Cultivating a culture or an appreciation for the arts can be done in many different ways. One way is to make a concerted effort to visit art galleries, museums, and historical sites. Another way is to seek opportunities to attend live performances, such as concerts, theatre productions and dance recitals.
Reading books, watching films, and listening to music are excellent ways to learn more about the arts. You can also expand your cultural horizons.
No matter how it is pursued, cultivating a love for the arts is a rewarding endeavor. It can enrich your life in many different ways. People knowledgeable about the arts tend to be more well-rounded and open-minded. They also often have a greater appreciation for the beauty of the world around them.
In addition, those who appreciate the arts are typically more creative and expressive individuals. Pursuing an interest in the arts can also help people to better understand and connect with other cultures.
Imagine you’re attending a local art show or listening to a new album by a foreign artist. Remember that you’re engaging in an activity that has the power to change your perspective and improve your life. Embrace the arts and let them enrich your world.
As one of Roy’s friends, Susan Ryan, said, “Culture eats strategy for lunch.” That explains the third definition of culture pretty clearly. She means that culture is more important than any strategic plan or goal. Organizations must first understand their culture before they can change it.
To change its culture, an organization must first understand the definition of culture. Only then can it begin cultivating a culture in the workplace. It must also be willing to embrace change.
Your company’s culture is expressed as the spirit of the group. If you want a strong culture, you need strong values. You also need to reward and celebrate employee practices and behaviors.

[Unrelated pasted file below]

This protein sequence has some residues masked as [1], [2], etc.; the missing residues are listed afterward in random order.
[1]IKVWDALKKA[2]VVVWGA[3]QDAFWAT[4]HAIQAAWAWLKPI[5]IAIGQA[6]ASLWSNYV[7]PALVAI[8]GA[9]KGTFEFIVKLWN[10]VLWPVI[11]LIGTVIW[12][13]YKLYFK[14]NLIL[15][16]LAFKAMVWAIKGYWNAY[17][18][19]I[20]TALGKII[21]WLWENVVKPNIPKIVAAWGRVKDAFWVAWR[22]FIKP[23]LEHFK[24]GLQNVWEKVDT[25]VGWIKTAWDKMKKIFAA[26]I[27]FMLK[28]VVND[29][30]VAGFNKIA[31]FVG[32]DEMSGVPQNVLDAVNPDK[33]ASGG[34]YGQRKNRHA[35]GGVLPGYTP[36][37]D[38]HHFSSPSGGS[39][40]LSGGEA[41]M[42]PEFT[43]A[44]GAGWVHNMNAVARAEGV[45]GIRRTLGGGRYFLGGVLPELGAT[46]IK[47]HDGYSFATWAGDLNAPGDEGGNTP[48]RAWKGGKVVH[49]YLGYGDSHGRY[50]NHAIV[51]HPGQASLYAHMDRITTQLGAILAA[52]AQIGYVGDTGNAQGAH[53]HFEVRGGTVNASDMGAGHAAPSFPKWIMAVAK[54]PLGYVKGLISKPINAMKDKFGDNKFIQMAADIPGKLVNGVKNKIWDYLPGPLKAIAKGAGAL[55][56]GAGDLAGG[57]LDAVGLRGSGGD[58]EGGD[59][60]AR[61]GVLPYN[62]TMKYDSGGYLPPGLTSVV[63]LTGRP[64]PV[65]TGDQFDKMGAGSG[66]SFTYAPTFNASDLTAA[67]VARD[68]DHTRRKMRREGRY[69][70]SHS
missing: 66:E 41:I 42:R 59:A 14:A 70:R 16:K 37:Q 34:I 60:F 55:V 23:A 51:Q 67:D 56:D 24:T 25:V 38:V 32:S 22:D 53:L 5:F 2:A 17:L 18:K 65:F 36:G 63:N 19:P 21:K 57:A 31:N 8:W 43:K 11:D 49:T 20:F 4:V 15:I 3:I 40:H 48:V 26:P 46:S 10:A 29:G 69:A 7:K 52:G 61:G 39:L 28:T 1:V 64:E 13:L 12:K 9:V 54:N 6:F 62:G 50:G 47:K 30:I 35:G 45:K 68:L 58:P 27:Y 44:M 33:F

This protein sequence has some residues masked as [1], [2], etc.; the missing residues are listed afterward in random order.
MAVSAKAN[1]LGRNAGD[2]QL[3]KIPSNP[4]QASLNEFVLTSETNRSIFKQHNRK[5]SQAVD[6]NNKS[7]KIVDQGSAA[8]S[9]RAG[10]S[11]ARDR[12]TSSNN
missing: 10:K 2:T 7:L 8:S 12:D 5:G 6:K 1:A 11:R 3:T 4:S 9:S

Otherwise, you’re simply putting on a show or perpetuating a farce.
As you can see, culture means different things to different people. There is no right or wrong answer. The important thing is taking the time to understand the definition of culture and how each applies to your organization. Only then can you begin to change your culture for the better.
“Anyone can copy your strategy, but no one can copy your culture.”
— Roy H. Williams
Branding and Culture
“Branding is nothing more than corporate culture made known.” — Roy H. Williams
A company’s culture and values are the foundation of its brand. The definition of culture describes how the company does business. It’s also how it treats its employees and customers and what kind of products or services it produces.
A company’s values are reflected in its brand promise, which is the essence of what the company stands for. A company’s culture should align with its brand promise; otherwise, the brand will be perceived as inauthentic.
To build a strong brand, you must first know how to cultivate a culture or how to improve our culture.
“Culture doesn’t eat strategy for lunch. Culture IS the strategy.” – Ryan Chute